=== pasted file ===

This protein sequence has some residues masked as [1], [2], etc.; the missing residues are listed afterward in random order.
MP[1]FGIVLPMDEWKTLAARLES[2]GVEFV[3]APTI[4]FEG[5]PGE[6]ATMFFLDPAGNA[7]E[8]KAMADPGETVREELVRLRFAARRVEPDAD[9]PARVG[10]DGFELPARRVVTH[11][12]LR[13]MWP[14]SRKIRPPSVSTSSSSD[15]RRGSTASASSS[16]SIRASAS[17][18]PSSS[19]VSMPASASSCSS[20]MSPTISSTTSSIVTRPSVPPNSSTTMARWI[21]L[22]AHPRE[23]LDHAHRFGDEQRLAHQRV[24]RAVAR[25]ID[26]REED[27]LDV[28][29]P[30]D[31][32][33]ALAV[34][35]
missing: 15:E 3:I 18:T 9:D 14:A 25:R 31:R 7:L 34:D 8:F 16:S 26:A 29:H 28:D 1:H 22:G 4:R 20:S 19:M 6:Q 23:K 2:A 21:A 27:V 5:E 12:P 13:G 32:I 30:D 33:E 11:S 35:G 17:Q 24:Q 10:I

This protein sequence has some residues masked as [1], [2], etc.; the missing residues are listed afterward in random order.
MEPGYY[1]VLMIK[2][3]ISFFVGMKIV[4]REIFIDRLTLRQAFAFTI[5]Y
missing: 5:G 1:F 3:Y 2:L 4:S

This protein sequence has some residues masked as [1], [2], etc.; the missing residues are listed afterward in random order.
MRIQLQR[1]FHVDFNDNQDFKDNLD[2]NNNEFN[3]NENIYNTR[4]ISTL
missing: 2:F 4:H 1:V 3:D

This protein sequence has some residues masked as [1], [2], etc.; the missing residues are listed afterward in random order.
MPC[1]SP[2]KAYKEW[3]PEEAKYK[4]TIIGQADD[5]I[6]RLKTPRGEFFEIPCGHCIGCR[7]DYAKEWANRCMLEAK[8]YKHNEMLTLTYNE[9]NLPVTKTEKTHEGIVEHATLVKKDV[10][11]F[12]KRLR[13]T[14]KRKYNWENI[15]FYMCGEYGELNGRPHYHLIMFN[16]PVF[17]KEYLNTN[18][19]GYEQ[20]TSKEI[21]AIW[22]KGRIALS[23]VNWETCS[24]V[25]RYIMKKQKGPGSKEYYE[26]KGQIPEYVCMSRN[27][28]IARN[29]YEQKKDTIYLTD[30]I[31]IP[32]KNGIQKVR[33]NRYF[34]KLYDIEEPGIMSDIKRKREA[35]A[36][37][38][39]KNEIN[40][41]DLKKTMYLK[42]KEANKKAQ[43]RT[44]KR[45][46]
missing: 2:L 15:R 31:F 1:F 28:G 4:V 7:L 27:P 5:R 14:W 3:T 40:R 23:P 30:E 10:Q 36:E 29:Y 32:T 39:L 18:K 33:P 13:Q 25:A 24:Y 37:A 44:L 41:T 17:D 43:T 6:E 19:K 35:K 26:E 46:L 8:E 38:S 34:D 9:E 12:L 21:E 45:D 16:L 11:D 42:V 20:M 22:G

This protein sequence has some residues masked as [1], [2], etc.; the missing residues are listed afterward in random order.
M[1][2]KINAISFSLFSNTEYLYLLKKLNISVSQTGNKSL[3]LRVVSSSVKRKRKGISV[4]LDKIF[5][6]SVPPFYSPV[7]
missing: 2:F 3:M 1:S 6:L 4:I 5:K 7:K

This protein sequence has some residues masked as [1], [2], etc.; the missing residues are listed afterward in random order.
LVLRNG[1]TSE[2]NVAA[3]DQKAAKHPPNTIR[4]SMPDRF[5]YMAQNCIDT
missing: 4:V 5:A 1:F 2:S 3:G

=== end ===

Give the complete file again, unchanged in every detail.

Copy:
This protein sequence has some residues masked as [1], [2], etc.; the missing residues are listed afterward in random order.
MP[1]FGIVLPMDEWKTLAARLES[2]GVEFV[3]APTI[4]FEG[5]PGE[6]ATMFFLDPAGNA[7]E[8]KAMADPGETVREELVRLRFAARRVEPDAD[9]PARVG[10]DGFELPARRVVTH[11][12]LR[13]MWP[14]SRKIRPPSVSTSSSSD[15]RRGSTASASSS[16]SIRASAS[17][18]PSSS[19]VSMPASASSCSS[20]MSPTISSTTSSIVTRPSVPPNSSTTMARWI[21]L[22]AHPRE[23]LDHAHRFGDEQRLAHQRV[24]RAVAR[25]ID[26]REED[27]LDV[28][29]P[30]D[31][32][33]ALAV[34][35]
missing: 15:E 3:I 18:T 9:D 14:A 25:R 31:R 7:L 34:D 8:F 16:S 26:A 29:H 28:D 1:H 22:G 4:R 20:S 19:M 6:Q 23:K 2:A 21:A 27:V 5:E 12:P 13:G 32:I 30:D 33:E 11:S 35:G 17:Q 24:Q 10:I

This protein sequence has some residues masked as [1], [2], etc.; the missing residues are listed afterward in random order.
MEPGYY[1]VLMIK[2][3]ISFFVGMKIV[4]REIFIDRLTLRQAFAFTI[5]Y
missing: 5:G 1:F 3:Y 2:L 4:S

This protein sequence has some residues masked as [1], [2], etc.; the missing residues are listed afterward in random order.
MRIQLQR[1]FHVDFNDNQDFKDNLD[2]NNNEFN[3]NENIYNTR[4]ISTL
missing: 2:F 4:H 1:V 3:D

This protein sequence has some residues masked as [1], [2], etc.; the missing residues are listed afterward in random order.
MPC[1]SP[2]KAYKEW[3]PEEAKYK[4]TIIGQADD[5]I[6]RLKTPRGEFFEIPCGHCIGCR[7]DYAKEWANRCMLEAK[8]YKHNEMLTLTYNE[9]NLPVTKTEKTHEGIVEHATLVKKDV[10][11]F[12]KRLR[13]T[14]KRKYNWENI[15]FYMCGEYGELNGRPHYHLIMFN[16]PVF[17]KEYLNTN[18][19]GYEQ[20]TSKEI[21]AIW[22]KGRIALS[23]VNWETCS[24]V[25]RYIMKKQKGPGSKEYYE[26]KGQIPEYVCMSRN[27][28]IARN[29]YEQKKDTIYLTD[30]I[31]IP[32]KNGIQKVR[33]NRYF[34]KLYDIEEPGIMSDIKRKREA[35]A[36][37][38][39]KNEIN[40][41]DLKKTMYLK[42]KEANKKAQ[43]RT[44]KR[45][46]
missing: 2:L 15:R 31:F 1:F 28:G 4:V 7:L 27:P 5:R 14:W 3:T 40:R 23:P 30:E 10:Q 36:E 29:Y 32:T 39:L 18:K 33:P 13:Q 25:A 24:Y 37:A 44:L 41:T 17:D 43:T 6:E 19:K 35:K 26:E 46:L 8:E 38:S 34:D 9:E 12:L 21:E 45:D 16:L 11:D 42:V 20:M 22:G

This protein sequence has some residues masked as [1], [2], etc.; the missing residues are listed afterward in random order.
M[1][2]KINAISFSLFSNTEYLYLLKKLNISVSQTGNKSL[3]LRVVSSSVKRKRKGISV[4]LDKIF[5][6]SVPPFYSPV[7]
missing: 2:F 3:M 1:S 6:L 4:I 5:K 7:K

This protein sequence has some residues masked as [1], [2], etc.; the missing residues are listed afterward in random order.
LVLRNG[1]TSE[2]NVAA[3]DQKAAKHPPNTIR[4]SMPDRF[5]YMAQNCIDT
missing: 4:V 5:A 1:F 2:S 3:G